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Add ability to source files from the command line before entering interactive shell #4164

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gerph opened this Issue Jun 25, 2017 · 12 comments

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gerph commented Jun 25, 2017

charles@work ~> fish --version ; echo $version
fish, version 2.6.0
2.6.0
charles@work ~> uname -a ; echo $TERM
Linux work 3.13.0-119-generic #166-Ubuntu SMP Wed May 3 12:18:55 UTC 2017 x86_64 x86_64 x86_64 GNU/Linux
screen-256color

Under bash it is possible to introduce additional variables and environment when entering a shell directly, before the shell is interactive. That is, a script executes something along the lines of (from one of the scripts I use):

bash -i --rcfile <(echo "source ~/.bashrc ; source '${_PYTHONLIB_ENVDIR}/bin/activate'")

(or if you wanted to do it with the login shells, through the profile command line options, and then emulating the bash startup sequence in the new profile file)

Why might you do this ? I use it to set up the environment for working, from a script, which ensures that everything is setup and then drops to the shell in the new environment, with things set up like the user had before.

Anyhow. This is all fine and dandy for bash. For fish however, there's no easy way (as far as I can see) to introduce additional environment when starting the shell interactively. In the case of the virtualenv example, above, this has to happen after the user's conf.d has executed, in order that the prompt setup can be modified to reflect the new environment.

The solution I came up with was... let's say it's ugly and leave it at that (this is a fragment of a bash script that sets things up to honour the user's shell):

        if [[ "$SHELL" =~ /fish ]] ; then
            # Fish does not appear to be able to be given a startup file,
            # as far as can be seen.
            # BUT we can insert ourselves into the initialisation by
            # adding files to the conf.d directory.
            __magic_value="$RANDOM.$$"
            mkdir -p "${XDG_CONFIG_HOME:-${HOME}/.config}/fish/conf.d"
            cat <<EOM > "${XDG_CONFIG_HOME:-${HOME}/.config}/fish/conf.d/pythonlib.$__magic_value.fish"
set -l me "${XDG_CONFIG_HOME:-${HOME}/.config}/fish/conf.d/pythonlib.$__magic_value.fish"
if [ "\$__PYTHONLIB_MAGIC" = "$__magic_value" ]
    source "${_PYTHONLIB_ENVDIR}/bin/activate.fish"
    # Remove ourselves now that we've been used.
    rm "\$me"
else
    set -l hours_ago (math \\( (date +%s) - (stat --format '%Z' "\$me") \\) / \\( 60 \\* 60 \\))
    if test \$hours_ago -ge 2
        # This script hasn't been used for over 2 hours - something has
        # gone wrong, and it's not going to be invoked. It should really
        # have been run within moments.
        rm "\$me"
    end
end
EOM
            echo "Press ctrl-d, or use 'exit' to end shell."
            __PYTHONLIB_MAGIC=${__magic_value} fish
        elif [[ "$SHELL" =~ /bash ]] ; then
            # Start the bash shell, with the environment activated by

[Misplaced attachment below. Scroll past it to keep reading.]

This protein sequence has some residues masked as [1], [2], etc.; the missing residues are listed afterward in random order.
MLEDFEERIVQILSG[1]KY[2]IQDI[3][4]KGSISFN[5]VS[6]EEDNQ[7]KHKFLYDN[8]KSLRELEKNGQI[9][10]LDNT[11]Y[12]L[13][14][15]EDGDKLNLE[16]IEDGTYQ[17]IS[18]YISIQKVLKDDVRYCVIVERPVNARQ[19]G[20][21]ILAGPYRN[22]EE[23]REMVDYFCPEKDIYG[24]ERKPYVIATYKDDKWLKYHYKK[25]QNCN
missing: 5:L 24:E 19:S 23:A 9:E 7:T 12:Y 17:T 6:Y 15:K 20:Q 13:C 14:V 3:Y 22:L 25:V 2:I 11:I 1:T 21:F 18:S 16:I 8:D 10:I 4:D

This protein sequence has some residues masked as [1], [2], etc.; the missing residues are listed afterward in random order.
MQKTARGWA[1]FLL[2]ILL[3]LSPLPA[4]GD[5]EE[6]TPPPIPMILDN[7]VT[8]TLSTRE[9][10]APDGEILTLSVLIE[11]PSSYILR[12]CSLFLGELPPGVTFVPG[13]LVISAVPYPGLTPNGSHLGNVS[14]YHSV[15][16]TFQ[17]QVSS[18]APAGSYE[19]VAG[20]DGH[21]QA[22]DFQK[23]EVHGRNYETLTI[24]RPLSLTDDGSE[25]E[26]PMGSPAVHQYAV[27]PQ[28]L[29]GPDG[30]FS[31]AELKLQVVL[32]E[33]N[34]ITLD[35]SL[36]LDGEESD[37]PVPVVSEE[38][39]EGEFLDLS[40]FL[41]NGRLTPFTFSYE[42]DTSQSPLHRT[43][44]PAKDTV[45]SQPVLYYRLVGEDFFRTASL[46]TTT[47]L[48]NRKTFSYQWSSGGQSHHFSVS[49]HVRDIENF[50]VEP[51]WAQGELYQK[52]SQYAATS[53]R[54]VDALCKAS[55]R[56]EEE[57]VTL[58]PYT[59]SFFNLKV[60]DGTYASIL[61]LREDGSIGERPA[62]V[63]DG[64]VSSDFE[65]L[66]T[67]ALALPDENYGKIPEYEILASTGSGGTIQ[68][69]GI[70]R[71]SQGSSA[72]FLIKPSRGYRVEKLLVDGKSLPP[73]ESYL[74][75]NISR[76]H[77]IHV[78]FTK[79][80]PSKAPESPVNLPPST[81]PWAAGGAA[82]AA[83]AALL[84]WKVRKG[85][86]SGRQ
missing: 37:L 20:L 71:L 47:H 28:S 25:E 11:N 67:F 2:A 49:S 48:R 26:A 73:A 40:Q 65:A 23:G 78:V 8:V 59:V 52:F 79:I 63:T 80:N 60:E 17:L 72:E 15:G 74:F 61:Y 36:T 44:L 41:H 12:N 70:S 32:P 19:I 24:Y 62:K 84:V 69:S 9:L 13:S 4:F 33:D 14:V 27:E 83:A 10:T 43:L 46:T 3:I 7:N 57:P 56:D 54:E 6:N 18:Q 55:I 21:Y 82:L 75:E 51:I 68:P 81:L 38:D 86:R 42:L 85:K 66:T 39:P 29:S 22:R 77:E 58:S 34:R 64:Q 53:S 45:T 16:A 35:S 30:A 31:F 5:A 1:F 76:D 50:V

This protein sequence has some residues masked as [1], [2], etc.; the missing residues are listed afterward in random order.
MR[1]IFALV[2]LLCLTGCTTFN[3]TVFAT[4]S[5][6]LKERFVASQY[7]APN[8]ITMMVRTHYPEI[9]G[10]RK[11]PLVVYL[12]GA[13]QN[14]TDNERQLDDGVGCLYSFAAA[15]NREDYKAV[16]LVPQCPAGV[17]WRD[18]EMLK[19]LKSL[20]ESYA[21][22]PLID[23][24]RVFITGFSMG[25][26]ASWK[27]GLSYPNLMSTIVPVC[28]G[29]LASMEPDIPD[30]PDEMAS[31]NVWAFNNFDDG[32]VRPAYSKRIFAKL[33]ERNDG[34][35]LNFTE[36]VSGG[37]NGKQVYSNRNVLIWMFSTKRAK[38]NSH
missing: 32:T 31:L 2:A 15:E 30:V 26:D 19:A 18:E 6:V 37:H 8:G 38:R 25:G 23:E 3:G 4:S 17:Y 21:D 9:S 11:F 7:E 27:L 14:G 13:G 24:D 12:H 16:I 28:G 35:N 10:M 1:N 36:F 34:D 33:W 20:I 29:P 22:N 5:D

# making the rcfile run the user's file, then the activation.
            echo "Press ctrl-d, or use 'exit' to end shell."
            bash -i --rcfile <(echo "source ~/.bashrc ; source '${_PYTHONLIB_ENVDIR}/bin/activate'") 

(anyone wishing to cry should can join me now)

As you can see, the bash solution is a little simpler.

So, what would be awesome, to avoid this 'ugliness', would be if the fish command line offered the ability to source some files after the user's configuration has started. I can obviously work around this by changing my own configuration files to source a file, if a specific variable has been set, but it would be nice if this could be achieved without user-specific intervention in their own shell - the whole point of this is that executing a single command will ensure that variables, paths, and tools are setup and installed from a single command, and that the user's preference for shell is honoured (I don't think it's all that nice to force people to work with only bash in the custom environment; after all, the niceness of the alternative is why we use fish 😄)

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zanchey Jun 26, 2017

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I think the simplest, and possibly best, way of going about this is to add an option to the fish binary to enter interactive mode after parsing the command-line files or arguments; I'm still unsure why bash and fish don't do this with the combination of -c and -i.

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zanchey commented Jun 26, 2017

I think the simplest, and possibly best, way of going about this is to add an option to the fish binary to enter interactive mode after parsing the command-line files or arguments; I'm still unsure why bash and fish don't do this with the combination of -c and -i.

@zanchey zanchey added the enhancement label Jun 26, 2017

@zanchey zanchey added this to the fish-future milestone Jun 26, 2017

@krader1961 krader1961 added the RFC label Jun 26, 2017

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I added the "RFC" label because it is unclear what, if anything, we want changed with respect to how fish works.

Would you agree, @gerph, that the bash example you provided is not friendly? Are you aware that zsh does not provide an equivalent feature? At least AFAICT. I'm quite confident we do not want to emulate the bash --rcfile behavior. At least not literally.

I also use Anaconda. But I wrote my own con and coff fish functions. I can do con ip3, for example, and start a fish subshell and it uses that conda activated environment which I can then manipulate with my con and coff functions without affecting the parent shell. I don't need something like the --rcfile flag to get the subshell (possibly created indirectly via another program like vim or emacs) to honor my previous selection. Do you have another example for how this would be useful to you? Or can you clarify why you're doing this in bash?